Diageo has posted an organic sales increase and operating profit growth of 2% for the year ended June 30. In the current economic conditions Diageo shareholders should be well satisfied with a 6% increase in final dividend, to 23.5 pence per share.
Chief executive Paul Walsh was his usual indefatigable self at the announcement of the company’s impressive, solid results on August 26. With his senior directors all lined up in a row to answer specific and/or difficult questions, Walsh outlined how well the global drinks giant has done in difficult economic conditions.
He announced 5% organic net sales growth in scotch and in beer. He claimed that Singleton was the fastest growing and now one of the best selling single malt whiskies; Cîroc was “on fire”, posting a 46% sales increase with Ketel One at a more modest 5% in an otherwise difficult US vodka sector. The company is the number one on-premise supplier in 12 of its 14 global markets.
Walsh said the investment in Scotland – the new malt whisky distillery, consolidation of bottling lines and the grain distillery, was going well and the controversial new rum distillery in the Virgin Islands would “transform the economics of Captain Morgan”.
Walsh acknowledged that while the economic conditions were tough in the UK and Ireland, Diageo had enjoyed two and a half years of share gains in beer. “The future of Guinness is more than Ireland,” he said. He pointed to Africa and specifically Nigeria, Ghana and Cameroon as key markets for the world famous stout. But also the company had re-introduced Harp and Smethwicks in Ireland. “Compared with any of the other players (beer), we are top of the class. The global opportunity is immense,” said a triumphant Walsh.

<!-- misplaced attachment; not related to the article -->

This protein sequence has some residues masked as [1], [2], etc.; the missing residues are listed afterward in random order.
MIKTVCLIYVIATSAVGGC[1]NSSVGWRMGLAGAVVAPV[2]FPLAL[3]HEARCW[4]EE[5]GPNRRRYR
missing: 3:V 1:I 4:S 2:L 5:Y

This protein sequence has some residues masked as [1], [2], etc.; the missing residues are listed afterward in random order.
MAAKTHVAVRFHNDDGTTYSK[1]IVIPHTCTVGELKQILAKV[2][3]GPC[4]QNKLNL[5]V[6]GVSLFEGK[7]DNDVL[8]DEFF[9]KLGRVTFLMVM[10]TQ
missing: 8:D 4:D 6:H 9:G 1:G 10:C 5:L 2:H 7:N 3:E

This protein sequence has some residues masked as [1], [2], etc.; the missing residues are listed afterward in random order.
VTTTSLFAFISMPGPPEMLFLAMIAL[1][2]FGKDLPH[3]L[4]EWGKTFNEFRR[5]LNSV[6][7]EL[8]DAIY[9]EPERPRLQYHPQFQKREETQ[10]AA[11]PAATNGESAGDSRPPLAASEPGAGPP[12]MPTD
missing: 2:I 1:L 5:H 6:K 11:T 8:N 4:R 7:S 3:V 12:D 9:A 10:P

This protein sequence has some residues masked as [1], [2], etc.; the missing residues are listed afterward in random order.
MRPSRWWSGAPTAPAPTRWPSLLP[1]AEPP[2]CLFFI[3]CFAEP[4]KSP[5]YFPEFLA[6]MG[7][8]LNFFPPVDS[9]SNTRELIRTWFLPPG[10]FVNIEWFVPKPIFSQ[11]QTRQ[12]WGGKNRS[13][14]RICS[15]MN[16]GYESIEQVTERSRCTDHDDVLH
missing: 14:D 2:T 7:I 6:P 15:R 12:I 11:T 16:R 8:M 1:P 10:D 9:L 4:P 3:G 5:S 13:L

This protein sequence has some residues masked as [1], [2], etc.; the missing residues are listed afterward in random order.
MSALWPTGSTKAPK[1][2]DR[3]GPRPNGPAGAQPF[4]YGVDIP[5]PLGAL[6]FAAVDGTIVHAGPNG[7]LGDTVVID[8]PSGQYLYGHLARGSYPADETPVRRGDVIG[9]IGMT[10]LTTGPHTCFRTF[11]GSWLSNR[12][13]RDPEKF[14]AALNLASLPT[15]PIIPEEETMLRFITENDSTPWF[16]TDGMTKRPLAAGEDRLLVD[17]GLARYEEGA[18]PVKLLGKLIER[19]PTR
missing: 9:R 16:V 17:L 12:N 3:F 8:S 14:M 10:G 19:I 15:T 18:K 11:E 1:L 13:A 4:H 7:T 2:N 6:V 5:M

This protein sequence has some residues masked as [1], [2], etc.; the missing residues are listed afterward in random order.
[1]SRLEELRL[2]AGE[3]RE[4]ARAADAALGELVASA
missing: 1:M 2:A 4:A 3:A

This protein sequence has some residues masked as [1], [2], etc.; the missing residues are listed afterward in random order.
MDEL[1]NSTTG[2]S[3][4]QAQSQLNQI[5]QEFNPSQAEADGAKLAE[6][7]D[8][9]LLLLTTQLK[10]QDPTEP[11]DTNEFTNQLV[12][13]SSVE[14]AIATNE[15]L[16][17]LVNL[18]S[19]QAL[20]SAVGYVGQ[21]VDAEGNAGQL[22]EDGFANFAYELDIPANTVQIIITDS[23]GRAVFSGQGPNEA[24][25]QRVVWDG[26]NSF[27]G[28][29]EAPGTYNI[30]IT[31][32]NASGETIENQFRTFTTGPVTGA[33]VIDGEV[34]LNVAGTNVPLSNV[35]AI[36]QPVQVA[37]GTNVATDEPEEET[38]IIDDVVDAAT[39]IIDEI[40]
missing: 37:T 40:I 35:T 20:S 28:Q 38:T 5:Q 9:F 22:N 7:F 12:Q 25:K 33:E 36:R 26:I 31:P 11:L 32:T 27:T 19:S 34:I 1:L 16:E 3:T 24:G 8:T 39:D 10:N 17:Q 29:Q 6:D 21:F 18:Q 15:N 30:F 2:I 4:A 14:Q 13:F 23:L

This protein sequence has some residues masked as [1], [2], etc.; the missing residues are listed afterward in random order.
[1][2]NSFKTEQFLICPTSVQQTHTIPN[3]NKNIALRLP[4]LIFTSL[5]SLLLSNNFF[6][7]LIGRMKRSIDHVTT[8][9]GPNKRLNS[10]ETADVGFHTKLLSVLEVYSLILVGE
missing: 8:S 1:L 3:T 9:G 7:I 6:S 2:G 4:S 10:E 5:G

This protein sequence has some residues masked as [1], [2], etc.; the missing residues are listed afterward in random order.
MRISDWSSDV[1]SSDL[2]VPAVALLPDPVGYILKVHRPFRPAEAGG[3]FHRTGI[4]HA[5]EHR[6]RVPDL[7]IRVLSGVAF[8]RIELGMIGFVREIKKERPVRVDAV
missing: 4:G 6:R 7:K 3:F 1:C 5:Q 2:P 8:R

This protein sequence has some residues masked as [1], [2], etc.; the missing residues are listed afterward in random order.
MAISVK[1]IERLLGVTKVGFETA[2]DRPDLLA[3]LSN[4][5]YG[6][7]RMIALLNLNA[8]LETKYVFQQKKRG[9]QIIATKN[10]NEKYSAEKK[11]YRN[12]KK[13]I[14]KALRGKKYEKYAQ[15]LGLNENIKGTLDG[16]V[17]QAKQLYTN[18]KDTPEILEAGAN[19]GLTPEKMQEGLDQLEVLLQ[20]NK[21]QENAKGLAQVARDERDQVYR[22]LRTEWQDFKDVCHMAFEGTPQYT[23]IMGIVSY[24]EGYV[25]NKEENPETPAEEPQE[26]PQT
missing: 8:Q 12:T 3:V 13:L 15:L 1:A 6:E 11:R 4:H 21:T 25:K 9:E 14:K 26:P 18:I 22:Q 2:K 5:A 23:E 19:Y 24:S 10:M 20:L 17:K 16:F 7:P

He put Diageo’s apparent resilience and success down to:
- its global direction;
- outstanding brands;
- fantastic people
- and its fiscal strength.
On Asia, Walsh said the company wished to grow “organically and inorganically and if they see an opportunity they will move as quickly as the system allows (referring specifically to China)”. He said scotch was the largest single category and Diageo had outperformed its competition, citing 12% growth in sales of Johnnie Walker Black Label.
The company claims to have saved approximately £120 million already with another £60 to £65m coming from savings specifically in Ireland and Scotland.
As to the future, Walsh discerned a “gradual improvement in footfall” with the restaurant trade, particularly in the US, starting to pick up. He also perceived “price realisation, an improving mix coming back into the US”. His major concern for holding back the economic recovery was unemployment that he described as a “challenge”.
Asked about the rumoured move to the Netherlands for tax purpose, Walsh said they “continue to monitor the situation”. In a veiled threat to the new UK Coalition government, Walsh pointed out that Diageo was a “global entity" with just 7% of sales in the UK. He said if they felt they were “taken for granted” and taxes were increased, they “will take a view”.